A music video in Hebrew calling for attacks on Israelis has recently made the rounds on Palestinian social media amid unrest over the Temple Mount following a recent terror attack at the holy site.
The video was uploaded to YouTube on July 28 and since then has been shared with the accompanying hashtag #Rage_For_Al-Aqsa, according to the Middle East Media Research Institute.
In the short clip, animated images of Jews being stabbed are mixed with footage from stabbing and car-ramming attacks, as the chorus repeats “Oh Shin Bet agent, soldier, settler, policeman, I will attack you, tear you apart, and stab you. I will do what’s never been done before for the sake of the Al-Aqsa Mosque, so that the Jews will know who I am – a Muslim, an Arab, a Palestinian. I will kill you, I swear by my religion.”
The song also calls for violently ridding the country of its Jewish residents.
“An enemy lies in wait for you in every alley. You will be killed, I guarantee. An axe, a knife, a gun, or a rifle will kill you – yes, kill, not take you prisoner. I will cleanse my country of every Jew. I will strive for that with all my might. I swear to do that with my own two hands.”
WARNING: Some graphic scenes
While it was not clear who was behind the video, the Palestinian terror group Hamas has previously released music videos in Hebrew calling for attacks on Israelis and was promoting the latest video on its websites and social media, as was the Palestinian Islamic Jihad terror group, Channel 2 reported Friday.
The video was also shared by Ma’an news agency, one of the largest Palestinian media news outlets. Ma’an denied that it was behind the video and said it had removed the clip from its YouTube account.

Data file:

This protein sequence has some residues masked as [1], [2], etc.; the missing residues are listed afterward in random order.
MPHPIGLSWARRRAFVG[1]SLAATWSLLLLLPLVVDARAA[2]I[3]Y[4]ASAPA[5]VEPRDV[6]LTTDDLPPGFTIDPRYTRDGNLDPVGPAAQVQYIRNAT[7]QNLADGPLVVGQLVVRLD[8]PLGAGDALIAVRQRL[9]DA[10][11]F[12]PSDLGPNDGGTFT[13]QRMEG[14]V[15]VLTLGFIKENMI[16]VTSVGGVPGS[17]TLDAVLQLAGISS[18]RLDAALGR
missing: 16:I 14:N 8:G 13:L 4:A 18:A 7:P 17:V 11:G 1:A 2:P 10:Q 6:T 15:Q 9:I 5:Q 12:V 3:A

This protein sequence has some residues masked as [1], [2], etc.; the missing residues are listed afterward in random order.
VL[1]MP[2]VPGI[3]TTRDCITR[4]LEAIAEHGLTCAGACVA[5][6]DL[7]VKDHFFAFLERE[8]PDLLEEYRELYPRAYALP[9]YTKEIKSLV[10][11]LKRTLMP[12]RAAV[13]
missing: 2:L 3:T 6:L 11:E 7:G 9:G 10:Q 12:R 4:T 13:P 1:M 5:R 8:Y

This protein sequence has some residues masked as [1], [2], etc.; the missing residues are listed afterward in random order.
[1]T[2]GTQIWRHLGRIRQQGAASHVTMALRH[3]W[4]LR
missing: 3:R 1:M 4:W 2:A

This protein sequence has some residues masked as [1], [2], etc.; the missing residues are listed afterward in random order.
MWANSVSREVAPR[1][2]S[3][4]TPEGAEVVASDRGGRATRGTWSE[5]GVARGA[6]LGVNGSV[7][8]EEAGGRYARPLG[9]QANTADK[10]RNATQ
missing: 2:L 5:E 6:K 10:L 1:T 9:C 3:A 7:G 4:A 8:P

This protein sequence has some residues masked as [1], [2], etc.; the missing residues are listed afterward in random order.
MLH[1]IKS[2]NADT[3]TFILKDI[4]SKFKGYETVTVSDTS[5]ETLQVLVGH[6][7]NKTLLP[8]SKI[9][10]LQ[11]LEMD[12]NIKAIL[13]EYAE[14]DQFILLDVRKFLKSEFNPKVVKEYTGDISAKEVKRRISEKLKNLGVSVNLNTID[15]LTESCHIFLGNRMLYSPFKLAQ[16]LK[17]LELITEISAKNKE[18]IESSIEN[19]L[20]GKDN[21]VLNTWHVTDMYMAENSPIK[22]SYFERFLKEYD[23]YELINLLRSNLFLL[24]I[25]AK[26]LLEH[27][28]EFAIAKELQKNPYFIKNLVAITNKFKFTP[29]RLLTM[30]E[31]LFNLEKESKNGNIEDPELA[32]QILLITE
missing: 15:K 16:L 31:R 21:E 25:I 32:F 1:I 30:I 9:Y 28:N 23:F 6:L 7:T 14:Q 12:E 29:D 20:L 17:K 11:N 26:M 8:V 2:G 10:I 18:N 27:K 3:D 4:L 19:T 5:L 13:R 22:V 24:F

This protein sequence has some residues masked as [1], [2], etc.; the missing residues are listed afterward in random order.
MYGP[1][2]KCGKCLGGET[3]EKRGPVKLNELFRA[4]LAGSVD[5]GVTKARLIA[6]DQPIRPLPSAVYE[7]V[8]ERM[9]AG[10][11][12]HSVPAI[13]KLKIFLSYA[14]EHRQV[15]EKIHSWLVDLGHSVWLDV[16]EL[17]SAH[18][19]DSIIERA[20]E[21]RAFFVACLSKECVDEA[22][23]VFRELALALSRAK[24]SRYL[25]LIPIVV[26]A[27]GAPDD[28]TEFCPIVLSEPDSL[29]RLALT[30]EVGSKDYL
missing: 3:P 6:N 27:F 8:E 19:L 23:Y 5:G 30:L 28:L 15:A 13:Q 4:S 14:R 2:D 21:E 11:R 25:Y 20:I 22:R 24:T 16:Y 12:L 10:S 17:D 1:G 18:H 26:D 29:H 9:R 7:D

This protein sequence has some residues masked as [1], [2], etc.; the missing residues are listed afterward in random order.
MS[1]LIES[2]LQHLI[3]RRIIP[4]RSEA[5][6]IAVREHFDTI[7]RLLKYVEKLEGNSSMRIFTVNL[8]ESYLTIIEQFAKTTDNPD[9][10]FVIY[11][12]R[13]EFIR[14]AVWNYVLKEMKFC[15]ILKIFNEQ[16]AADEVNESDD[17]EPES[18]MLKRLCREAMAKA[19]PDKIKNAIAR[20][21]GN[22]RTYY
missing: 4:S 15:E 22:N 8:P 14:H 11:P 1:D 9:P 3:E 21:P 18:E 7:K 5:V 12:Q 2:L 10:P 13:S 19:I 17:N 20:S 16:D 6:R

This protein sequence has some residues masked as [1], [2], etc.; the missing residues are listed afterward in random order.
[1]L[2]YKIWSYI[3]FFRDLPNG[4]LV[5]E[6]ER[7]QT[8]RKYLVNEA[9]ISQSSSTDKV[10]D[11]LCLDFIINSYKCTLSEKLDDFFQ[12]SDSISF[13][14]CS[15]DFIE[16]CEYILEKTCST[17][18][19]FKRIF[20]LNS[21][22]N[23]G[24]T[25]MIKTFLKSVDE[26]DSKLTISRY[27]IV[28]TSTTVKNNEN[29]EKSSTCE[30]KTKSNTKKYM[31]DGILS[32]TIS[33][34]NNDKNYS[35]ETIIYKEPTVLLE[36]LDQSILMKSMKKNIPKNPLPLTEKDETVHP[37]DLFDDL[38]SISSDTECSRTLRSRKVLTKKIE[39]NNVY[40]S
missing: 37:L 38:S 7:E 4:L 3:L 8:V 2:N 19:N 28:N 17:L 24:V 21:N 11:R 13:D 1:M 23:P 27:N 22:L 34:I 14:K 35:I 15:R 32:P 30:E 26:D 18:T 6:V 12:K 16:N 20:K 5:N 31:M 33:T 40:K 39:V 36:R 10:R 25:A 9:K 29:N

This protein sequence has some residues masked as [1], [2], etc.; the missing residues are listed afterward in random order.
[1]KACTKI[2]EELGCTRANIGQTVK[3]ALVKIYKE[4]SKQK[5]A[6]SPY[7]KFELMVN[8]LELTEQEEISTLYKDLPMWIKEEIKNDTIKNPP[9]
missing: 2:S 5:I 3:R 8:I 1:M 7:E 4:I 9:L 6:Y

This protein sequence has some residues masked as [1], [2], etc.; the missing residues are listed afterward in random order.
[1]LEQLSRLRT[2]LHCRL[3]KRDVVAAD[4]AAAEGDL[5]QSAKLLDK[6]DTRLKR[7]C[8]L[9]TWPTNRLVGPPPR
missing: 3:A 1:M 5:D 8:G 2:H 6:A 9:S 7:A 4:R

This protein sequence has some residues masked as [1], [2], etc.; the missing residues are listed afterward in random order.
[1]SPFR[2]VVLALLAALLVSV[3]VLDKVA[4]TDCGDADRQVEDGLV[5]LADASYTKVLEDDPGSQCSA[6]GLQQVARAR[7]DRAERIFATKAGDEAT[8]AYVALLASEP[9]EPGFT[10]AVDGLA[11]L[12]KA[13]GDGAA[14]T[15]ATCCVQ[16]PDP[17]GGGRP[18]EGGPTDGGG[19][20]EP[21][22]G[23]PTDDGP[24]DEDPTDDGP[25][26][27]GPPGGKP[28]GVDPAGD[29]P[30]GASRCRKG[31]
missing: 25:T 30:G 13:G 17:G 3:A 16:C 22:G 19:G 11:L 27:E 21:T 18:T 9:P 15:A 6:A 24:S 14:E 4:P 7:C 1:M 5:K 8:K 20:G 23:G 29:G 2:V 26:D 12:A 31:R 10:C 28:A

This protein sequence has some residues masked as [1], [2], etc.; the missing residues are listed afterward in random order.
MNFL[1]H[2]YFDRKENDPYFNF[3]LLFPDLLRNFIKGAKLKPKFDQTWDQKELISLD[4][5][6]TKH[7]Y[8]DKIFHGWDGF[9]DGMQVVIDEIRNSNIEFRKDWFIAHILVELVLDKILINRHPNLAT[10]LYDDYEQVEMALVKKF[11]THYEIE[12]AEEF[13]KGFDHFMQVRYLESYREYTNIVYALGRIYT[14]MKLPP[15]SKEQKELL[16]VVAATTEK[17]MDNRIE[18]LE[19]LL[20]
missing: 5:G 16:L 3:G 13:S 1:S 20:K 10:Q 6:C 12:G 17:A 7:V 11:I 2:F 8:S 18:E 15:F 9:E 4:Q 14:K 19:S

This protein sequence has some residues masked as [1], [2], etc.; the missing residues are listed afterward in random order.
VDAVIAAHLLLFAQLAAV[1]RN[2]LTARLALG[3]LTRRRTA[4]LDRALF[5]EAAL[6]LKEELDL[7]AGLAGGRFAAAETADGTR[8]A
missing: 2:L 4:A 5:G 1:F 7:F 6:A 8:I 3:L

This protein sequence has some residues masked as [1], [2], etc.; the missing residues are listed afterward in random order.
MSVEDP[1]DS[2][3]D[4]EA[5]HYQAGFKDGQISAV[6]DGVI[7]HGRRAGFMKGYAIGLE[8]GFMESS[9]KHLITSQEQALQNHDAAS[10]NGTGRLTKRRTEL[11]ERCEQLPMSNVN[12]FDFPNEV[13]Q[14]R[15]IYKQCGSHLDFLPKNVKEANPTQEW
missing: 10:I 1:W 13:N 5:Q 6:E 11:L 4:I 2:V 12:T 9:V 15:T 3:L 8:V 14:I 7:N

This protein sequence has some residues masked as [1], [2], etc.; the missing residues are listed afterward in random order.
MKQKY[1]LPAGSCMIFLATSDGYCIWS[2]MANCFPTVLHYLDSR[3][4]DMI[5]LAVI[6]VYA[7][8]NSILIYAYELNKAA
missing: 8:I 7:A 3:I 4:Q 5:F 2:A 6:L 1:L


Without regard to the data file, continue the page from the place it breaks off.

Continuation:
The release of the song comes amid recent tensions surrounding the Temple Mount compound, which houses the Al-Aqsa Mosque and the Dome of the Rock, following Israel’s decision to install new security measures after the July 14 terror attack at the site, in which three Arab Israelis shot dead two police officers with weapons smuggled into the compound.
The placement of metal detectors at entrances to the Temple Mount was met with widespread unrest and calls by Muslim leaders to boycott prayers at the site until the security measures were removed.
As part of the boycott, protesters held prayers daily outside Jerusalem’s Old City, which often devolved into violent clashes with police.
During the unrest, four Palestinians were killed in clashes with Israeli forces, while another was killed when a Molotov cocktail he was planning to throw at Israeli security forces exploded prematurely.
The tensions surrounding the site were also cited by assailants in two recent terror attacks, including last month when a Palestinian stabbed to death three members of a family in the West Bank settlement of Halamish as they sat down for Shabbat dinner.
While Israel removed the metal detectors and other security measures last week, prompting Muslim worshipers to return to the site, security forces have remained on high alert and ahead of Friday prayers this week police again boosted their presence in Jerusalem’s Old City.
The Temple Mount has long been central to the Israeli-Palestinian conflict and a number of past waves of terror attacks have come after perceived attempts by Israel to alter the arrangements in place at the site since 1967, when Israel captured Jerusalem’s Old City from Jordan in the Six Day War.
Under the status quo agreement, a Jordanian-controlled trust administers the site while Israel is responsible for security. Non-Muslims are allowed to access the site but not pray there.